Friday, January 13, 2012: 8:30 AM
McPherson Square (Grand Hyatt Washington)
* noted as presenting author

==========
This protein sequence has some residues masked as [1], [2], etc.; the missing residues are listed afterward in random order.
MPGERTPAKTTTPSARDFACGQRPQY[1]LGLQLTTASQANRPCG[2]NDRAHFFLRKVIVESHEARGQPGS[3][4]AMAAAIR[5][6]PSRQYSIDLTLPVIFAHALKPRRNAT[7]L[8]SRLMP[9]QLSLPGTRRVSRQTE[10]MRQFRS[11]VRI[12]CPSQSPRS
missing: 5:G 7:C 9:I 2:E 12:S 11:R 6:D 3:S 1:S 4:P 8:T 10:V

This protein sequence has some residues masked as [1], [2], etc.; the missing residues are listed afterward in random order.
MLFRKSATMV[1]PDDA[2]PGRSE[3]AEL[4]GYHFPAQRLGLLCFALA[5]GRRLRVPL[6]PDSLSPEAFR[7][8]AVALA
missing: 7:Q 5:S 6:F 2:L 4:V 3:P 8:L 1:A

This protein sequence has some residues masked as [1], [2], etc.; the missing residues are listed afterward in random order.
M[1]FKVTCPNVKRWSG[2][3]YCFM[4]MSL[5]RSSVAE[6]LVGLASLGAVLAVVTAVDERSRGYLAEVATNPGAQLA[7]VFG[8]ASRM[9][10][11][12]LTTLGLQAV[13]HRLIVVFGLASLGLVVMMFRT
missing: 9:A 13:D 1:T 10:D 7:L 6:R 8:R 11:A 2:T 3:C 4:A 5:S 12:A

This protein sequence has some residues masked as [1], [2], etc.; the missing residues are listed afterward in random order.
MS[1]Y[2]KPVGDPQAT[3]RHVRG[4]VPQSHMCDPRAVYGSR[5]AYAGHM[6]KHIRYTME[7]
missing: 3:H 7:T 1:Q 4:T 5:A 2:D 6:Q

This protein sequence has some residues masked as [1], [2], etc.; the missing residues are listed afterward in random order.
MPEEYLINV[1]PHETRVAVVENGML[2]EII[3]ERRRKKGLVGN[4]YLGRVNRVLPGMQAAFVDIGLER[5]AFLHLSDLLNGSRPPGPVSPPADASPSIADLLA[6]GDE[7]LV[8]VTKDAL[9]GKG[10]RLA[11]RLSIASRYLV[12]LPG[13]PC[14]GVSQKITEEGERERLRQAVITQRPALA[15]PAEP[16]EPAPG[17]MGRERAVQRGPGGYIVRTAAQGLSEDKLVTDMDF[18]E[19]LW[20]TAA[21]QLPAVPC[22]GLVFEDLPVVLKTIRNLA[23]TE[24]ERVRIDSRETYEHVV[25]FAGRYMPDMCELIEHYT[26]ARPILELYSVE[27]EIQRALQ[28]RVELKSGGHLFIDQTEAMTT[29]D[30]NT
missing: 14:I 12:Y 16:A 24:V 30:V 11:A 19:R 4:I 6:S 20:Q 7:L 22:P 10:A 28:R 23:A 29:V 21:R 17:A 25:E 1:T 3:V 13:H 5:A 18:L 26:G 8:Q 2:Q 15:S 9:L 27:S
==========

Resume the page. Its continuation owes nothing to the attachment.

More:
Background and Purpose: An analysis of the National Survey of America's Families revealed that the majority of the 2.3 million children who live with relatives reside in informal kinship care with neither birth parent present. Research on informal kinship care families indicates that family factors such as family functioning, caregiver's parenting stress, and the quality of the relationship between children and biological parents contribute to competence (e.g., social & school) in African American children in informal kinship care. Research also indicates that several of these children have competence levels in the borderline and clinical ranges as rated by the Child Behavior Checklist Competence Scale (CBCL). Despite having some empirical knowledge about the predictors of competence and the levels of competence in this population, little is known about the family factors that promote competence in children who have lower competence levels. This study used a risk and resilience framework to determine if a significant difference exists between children with higher and lower levels of competence at baseline. This study also examined whether family factors promote the development of competence for children with low competence levels at baseline and whether these family factors are associated with an increase in competence over time. Methods: This study analyzed existing longitudinal data (Waves 1,2,3,4) collected from 2002 to 2005 from a U.S Children's Bureau funded study about informal kinship care families. All African American children who had at least two observations of the Child Behavior Checklist Competence Scale were selected to participate in the current study. Thus, the study's sample consists of 120 African American children who at wave 1 were between the ages of 5.9 years to 11.2 years. The Social Support, Beavers Self Report Family Functioning, Parental Stress Index, and Family Resources Scales are additional standardized measures included in this study. Hierarchical linear modeling (HLM) was used to analyze data, to account for the influence of subjects on their repeated observations and to adjust standard errors. Results: Akaike information criterion (AIC) model selection revealed a significant differences between children with higher and lower levels of competence at baseline (t= -17.45, p<.01). The study also revealed significant direct effects of children's relationship with biological mothers (t= 0.92, p<.05) and family resources (t= 4.20, p<.01) on children's competence. Additionally, caregiver's social support (t=0.93, p<.05,kinship care family functioning (t=1.40, p<.05), and children's relationship with biological mothers (t=-0.80, p<.01) were associated with an increase in competence over time for children with low competence levels at baseline. Conclusion and Implications: Development of competence places children on track to be successful adults. The findings offer optimism because African American children in informal kinship care children with lower levels of competence are not stagnate and doomed; their competence levels can increase over time. Also, this study provides new information regarding specific family factors that can be used by practitioners in interventions to promote children's competence.
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